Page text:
Keep the Existing Shots or Take What’s in the Box: Should I buy a X-Pro2?

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More bells than Winchester Cathedral, more whistles than the Flying Scotsman, all singing like Abba and all dancing like Ginger Rogers, Let’s take a look at the new X-Pro2

It of course, has not escaped my attention… Here I am, writing my blog, a blog which by far the most popular component of is my “Love Affair with the X-Pro1” series (which you can read here)

And what do Fujifilm go and do? Release an updated X-Pro camera model, the inevitably named X-Pro2.

I’ve already blogged about Gear Acquisition Syndrome or “GAS” (which you can read here) and what the best camera truly is here.

But it follows that as a lover of the original X-Pro1, I’m obviously going to be head over heals in love with the newer better camera, right?

Well the first thing to do with any emotive decision is too look at the benefits. So let’s take a look at some of the differences between the models.

When compared to the old model, the X-Pro2 has a great many improvements and features

Firstly, quite possibly the most important bit – the new sensor gains a significant resolution increase from 16.3mp to 24.3mp.

Another headline feature, is the sensitivity of this new chip, now reaching an ISO of 12800 from a previous limit of 6400. ISO can now be set via a dedicated external dial.

As well as stop extra of sensitivity, the new model also features a max mechanical shutter speed of 1/8000 (up a stop from the original model) AND the inclusion of the electronic shutter from the XT range.

There’s a new AF system too, the X-Pro2 offers not only more selectable AF points, but many of these points now use the quicker focusing PDAF on chip pixels, rather than a big fat zero for the number of PDAF pixels on the X-Pro1 chip. This new AF mode supports focus tracking and a higher burst shooting mode.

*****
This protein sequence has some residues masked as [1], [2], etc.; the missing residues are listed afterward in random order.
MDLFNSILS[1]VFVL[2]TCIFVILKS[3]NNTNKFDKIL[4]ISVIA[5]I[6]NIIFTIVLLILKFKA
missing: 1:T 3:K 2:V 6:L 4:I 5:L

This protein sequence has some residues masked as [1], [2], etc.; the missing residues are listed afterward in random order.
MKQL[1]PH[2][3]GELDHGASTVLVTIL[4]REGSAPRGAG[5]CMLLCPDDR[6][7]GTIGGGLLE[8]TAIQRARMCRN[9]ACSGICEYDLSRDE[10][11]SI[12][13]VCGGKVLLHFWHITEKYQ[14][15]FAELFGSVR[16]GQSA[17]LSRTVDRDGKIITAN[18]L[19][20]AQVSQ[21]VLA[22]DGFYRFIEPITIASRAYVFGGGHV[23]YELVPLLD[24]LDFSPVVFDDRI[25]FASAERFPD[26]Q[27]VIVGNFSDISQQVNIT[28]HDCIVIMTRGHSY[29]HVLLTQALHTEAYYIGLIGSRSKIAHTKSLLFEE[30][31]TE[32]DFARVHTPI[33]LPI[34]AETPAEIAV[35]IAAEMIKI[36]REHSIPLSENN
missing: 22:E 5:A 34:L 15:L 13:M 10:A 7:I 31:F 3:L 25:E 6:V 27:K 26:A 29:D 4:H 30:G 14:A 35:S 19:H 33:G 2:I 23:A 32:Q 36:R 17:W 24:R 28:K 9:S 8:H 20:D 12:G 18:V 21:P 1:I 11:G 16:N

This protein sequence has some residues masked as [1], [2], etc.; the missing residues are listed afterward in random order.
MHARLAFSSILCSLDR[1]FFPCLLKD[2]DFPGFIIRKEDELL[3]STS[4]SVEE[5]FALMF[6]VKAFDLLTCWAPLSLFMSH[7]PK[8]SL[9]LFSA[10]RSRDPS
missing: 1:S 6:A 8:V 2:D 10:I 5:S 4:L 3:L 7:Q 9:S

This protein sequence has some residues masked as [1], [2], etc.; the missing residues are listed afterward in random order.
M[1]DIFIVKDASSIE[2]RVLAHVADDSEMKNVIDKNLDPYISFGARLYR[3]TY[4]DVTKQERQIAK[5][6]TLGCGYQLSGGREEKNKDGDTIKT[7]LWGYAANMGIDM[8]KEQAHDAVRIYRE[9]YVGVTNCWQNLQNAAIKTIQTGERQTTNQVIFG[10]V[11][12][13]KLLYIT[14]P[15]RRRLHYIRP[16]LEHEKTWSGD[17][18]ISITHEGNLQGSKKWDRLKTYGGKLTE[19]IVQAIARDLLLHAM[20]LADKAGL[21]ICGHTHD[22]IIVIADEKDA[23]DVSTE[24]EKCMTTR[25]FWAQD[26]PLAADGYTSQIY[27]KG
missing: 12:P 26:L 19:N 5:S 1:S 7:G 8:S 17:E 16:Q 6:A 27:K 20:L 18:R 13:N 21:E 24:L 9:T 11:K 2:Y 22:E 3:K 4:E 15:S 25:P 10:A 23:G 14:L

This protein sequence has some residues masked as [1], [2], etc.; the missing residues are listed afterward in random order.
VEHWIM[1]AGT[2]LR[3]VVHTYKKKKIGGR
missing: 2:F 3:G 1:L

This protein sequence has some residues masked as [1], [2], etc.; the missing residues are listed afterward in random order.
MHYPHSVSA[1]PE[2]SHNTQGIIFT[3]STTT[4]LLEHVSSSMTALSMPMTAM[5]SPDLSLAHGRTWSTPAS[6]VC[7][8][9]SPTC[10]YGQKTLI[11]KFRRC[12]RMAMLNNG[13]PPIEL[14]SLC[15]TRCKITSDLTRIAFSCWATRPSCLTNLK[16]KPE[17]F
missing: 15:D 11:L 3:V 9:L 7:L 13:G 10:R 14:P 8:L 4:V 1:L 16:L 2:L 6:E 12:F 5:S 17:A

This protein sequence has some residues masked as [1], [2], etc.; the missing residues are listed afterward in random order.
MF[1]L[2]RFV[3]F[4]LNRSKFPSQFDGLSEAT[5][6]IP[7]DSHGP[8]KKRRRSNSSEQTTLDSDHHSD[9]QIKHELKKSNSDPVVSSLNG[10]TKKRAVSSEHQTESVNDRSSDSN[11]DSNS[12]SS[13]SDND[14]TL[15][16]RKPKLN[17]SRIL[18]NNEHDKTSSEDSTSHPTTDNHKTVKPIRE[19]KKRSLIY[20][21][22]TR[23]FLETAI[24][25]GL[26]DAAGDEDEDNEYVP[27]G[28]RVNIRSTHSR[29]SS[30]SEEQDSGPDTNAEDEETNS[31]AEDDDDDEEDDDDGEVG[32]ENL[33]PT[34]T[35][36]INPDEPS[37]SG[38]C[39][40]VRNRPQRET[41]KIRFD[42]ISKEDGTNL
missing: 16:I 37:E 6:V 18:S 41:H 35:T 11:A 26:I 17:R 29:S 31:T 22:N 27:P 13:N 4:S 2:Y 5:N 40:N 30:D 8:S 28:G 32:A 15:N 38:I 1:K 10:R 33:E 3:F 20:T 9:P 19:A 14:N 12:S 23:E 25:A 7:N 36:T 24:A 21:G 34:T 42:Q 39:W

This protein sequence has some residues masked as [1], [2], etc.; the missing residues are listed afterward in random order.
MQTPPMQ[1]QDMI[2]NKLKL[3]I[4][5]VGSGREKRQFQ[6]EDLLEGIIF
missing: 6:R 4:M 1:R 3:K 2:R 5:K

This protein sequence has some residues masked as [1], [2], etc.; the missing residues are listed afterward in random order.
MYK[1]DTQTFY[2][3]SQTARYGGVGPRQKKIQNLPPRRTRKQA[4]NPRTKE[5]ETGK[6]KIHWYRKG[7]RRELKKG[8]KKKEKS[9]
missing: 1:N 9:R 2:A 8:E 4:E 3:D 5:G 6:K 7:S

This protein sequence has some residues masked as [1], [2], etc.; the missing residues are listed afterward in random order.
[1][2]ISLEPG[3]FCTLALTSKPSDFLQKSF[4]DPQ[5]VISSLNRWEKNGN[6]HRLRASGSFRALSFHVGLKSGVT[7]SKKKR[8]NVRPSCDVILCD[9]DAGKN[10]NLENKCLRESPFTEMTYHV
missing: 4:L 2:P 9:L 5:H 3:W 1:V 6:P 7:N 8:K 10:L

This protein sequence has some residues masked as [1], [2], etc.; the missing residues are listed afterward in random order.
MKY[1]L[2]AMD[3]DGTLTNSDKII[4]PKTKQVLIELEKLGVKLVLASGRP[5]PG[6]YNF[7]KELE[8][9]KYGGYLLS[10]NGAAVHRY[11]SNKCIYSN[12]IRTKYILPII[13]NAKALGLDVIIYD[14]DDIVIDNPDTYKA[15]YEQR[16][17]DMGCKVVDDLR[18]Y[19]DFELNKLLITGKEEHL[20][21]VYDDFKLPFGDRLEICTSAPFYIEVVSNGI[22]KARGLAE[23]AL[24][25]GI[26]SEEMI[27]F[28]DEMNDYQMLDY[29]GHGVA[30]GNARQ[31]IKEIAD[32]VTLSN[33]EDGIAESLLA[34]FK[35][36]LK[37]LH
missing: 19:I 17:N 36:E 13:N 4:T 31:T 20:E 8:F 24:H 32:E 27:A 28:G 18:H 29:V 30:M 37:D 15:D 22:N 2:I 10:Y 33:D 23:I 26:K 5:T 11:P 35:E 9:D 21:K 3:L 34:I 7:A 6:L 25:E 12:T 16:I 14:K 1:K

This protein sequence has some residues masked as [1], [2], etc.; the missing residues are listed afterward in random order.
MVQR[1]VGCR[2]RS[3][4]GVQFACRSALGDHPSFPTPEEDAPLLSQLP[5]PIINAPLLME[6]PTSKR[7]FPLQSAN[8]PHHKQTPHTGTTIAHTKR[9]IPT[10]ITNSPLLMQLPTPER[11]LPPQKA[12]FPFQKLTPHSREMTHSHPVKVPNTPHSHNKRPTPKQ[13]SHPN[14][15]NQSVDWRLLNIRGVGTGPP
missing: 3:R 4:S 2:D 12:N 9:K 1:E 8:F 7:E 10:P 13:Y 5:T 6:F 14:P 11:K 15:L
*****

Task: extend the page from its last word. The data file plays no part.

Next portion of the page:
There’s also a new processor (of which various improvement figures have been suggested, perhaps 4x faster) that will make the camera snappier and faster

The rear LCD goes from 1.23 million dpi up to 1.62.

Other new features include a joystick navigation system to speedily access all those AF points, extra Fn buttons to assign custom functions to and a front command dial to accompany the one on the rear of the body.

There’s a new viewfinder, that not only offers a EVF view and a OVF view, but also offers a view combining both optical and digital components. This new VF also offers a dioptre adjustment.

The EV dial gains a stop each way up to 3EV and can be set so that a command dial can take this to 5 stops!

There’s a new B&W set of film simulation modes, plus the addition of ‘Classic Chrome’ from the second generation Fuji X cameras. There’s also a grain effect mode, to add simulated film grain to your shots

The body is weather sealed, (which as I understand it means ‘splash proof’ and dust resistant), there’s now a wifi function and the body gets 2 SD card slots (one of which is UHS-II for faster speeds) that can be configured for sequential use or for back up use or even to store raw and jpeg separately

There’s a new menu system to enrich the experience, the grip of the camera has been improved and the whole thing is only fractionally bigger and heavier.

The price is even about what the X-Pro1 cost when released 4 years ago!

So.. do I want that? Of course – these aren’t trivial upgrades (well the LCD screen perhaps) like a new colour option, these are things that are tangible, undeniable improvements.

But do I need these things, and if I do, are they worth me spending all that money to get them?

It’s a $64000 question, well it’s a Β£1350 one, but still…

The best thing to do is do decide if these new and improved features are worth it to me personally.

The new film simulation look very nice, but as I shoot raw I’m not convinced I’ll end up making much use of it. Likewise if I want fake film grain (and I really don’t!) I’ll add it in during post (although so far I’ve been able to resist the temptation!!)

The LCD has a increase in resolution. I don’t chimp so much, and only really use the VF on my cameras

I’m sure that the new menu system is good, but the attraction to me of Fuji is that the external controls can be used to set everything that’s important

WiFi, I’ve used this once on my XT1, just too see if it worked ok (it did!)

An improved burst mode, well I’ve never used my X-Pro1 in burst mode, and never used my X-T1 in anything other than low speed burst mode.